HUTCHINSON — The state of Kansas has again failed to help pay the bill for the Kansas State Fair's $29 million master plan project that legislators approved in 2001 — with the fair now shorted about $1.3 million of a match outlined in Kansas statutes.
Earlier this year, fair officials moved about $13,000 from the fair's fee fund to cover a portion of April's $511,000 bond payment.
Fair Manager Denny Stoecklein again addressed the issue during a fair board meeting this week via conference call. He told board members that while the $13,000 was something the fair could handle, next year's shortfall would be nearly $225,000, followed by an $860,500 deficit in fiscal 2012.
The state Legislature is required to match the fair up to $300,000 annually in its capital improvement fund. Money goes toward building upkeep.
Yet despite being a statutory requirement, the state has failed to make the match five times since approving the fair's master plan.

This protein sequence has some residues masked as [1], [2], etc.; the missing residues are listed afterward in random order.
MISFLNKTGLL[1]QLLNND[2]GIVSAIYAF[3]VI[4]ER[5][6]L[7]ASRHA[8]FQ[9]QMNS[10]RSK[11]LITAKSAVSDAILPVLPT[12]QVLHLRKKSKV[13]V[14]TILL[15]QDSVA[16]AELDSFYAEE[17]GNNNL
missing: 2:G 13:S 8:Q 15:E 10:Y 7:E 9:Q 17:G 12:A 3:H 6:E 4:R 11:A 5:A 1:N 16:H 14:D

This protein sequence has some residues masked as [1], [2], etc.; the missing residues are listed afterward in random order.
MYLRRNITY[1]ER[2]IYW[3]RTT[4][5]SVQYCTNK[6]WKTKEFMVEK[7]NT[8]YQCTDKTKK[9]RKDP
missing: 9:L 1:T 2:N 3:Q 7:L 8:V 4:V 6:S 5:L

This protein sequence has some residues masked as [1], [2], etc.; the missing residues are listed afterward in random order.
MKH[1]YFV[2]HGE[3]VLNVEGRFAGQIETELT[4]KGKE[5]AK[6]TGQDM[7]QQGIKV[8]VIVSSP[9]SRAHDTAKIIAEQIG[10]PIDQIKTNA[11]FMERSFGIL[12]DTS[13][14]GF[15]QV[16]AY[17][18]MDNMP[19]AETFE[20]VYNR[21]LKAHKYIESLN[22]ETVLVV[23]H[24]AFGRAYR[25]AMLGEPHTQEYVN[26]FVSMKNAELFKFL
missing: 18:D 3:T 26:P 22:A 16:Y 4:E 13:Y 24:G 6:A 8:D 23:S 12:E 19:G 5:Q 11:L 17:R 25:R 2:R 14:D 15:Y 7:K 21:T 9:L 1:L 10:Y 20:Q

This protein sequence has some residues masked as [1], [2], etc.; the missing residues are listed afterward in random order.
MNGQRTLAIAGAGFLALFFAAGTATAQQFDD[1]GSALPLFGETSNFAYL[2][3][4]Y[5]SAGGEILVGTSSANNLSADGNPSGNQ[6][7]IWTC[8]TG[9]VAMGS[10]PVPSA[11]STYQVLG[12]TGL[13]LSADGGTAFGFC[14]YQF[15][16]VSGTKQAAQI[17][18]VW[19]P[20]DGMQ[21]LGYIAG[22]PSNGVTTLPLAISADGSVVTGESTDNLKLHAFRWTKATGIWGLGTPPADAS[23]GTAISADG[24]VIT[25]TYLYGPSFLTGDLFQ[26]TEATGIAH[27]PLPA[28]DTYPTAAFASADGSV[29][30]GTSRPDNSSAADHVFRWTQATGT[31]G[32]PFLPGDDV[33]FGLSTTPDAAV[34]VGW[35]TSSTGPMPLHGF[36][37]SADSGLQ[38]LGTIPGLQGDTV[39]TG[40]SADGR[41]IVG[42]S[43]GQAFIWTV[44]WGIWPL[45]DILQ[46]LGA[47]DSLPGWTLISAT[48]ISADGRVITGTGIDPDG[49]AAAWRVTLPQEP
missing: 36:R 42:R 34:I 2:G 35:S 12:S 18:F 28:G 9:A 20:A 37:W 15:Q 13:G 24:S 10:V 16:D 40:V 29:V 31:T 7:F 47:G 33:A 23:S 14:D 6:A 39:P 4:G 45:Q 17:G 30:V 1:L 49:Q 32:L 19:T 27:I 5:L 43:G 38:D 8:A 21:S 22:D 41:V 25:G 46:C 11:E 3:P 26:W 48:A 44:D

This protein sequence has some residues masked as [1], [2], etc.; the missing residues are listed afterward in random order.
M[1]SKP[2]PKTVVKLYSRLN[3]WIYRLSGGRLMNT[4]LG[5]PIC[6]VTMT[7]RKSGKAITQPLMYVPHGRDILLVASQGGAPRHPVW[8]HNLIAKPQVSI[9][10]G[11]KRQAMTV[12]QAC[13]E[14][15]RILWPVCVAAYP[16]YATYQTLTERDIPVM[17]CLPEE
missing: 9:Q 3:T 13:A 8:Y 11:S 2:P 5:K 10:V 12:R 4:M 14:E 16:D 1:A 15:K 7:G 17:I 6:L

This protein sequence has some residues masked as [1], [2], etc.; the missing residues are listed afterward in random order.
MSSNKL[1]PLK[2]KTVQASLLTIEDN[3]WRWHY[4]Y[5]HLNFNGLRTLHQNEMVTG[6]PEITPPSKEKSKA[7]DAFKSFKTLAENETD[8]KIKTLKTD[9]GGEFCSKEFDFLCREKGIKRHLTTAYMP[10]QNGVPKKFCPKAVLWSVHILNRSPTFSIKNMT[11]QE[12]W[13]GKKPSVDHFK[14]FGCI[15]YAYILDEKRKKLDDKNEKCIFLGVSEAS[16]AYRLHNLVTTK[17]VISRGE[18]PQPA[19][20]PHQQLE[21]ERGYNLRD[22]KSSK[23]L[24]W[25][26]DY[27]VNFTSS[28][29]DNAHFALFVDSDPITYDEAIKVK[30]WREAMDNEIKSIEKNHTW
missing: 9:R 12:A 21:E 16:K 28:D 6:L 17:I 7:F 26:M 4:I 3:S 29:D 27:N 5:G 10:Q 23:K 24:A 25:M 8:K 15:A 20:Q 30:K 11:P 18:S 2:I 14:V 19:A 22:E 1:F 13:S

Stoecklein said this includes the latest state budget, which, at present, does not include the allocation.
As part of the multimillion-dollar project, the fair built several new buildings, including a cattle barn, and a sheep and swine exhibition area. Renovations included making the administration building more functional and modern, as well as making the grandstand more accessible for people with disabilities.
Legislators asked him whether the fair could transfer more funds to make next year's payment, Stoecklein said. Whether there will be funds to transfer hinges on the success of the 2011 State Fair.
At present, the fair is up $328,000 from the 2009 fair, thanks to increased gate admission and patrons buying more food and carnival tickets.
However, Stoecklein said, acknowledging the 2008 State Fair that drew low attendance because of inclement weather, "What if we had eight days of rain?"
Moreover, he said, the dwindling capital improvement fund "doesn't leave much for repair and rehabilitation."
Fair Board President Tom Tunnell, executive director of the Kansas Grain and Feed Association in Topeka, said the issue isn't one that could wait until next year.
Mary Alice Lair, a board member from Piqua, said she was disappointed with the state's actions.
"I'm so disgusted where all the money is going, and the State Fair does so much for the state of Kansas," she said.
Stoecklein said that while the fair could probably sue the state, as school districts have done in the past, he didn't see that as an option.
"I think the best course of action is to continue working through it and make sure (legislators) understand where this is headed."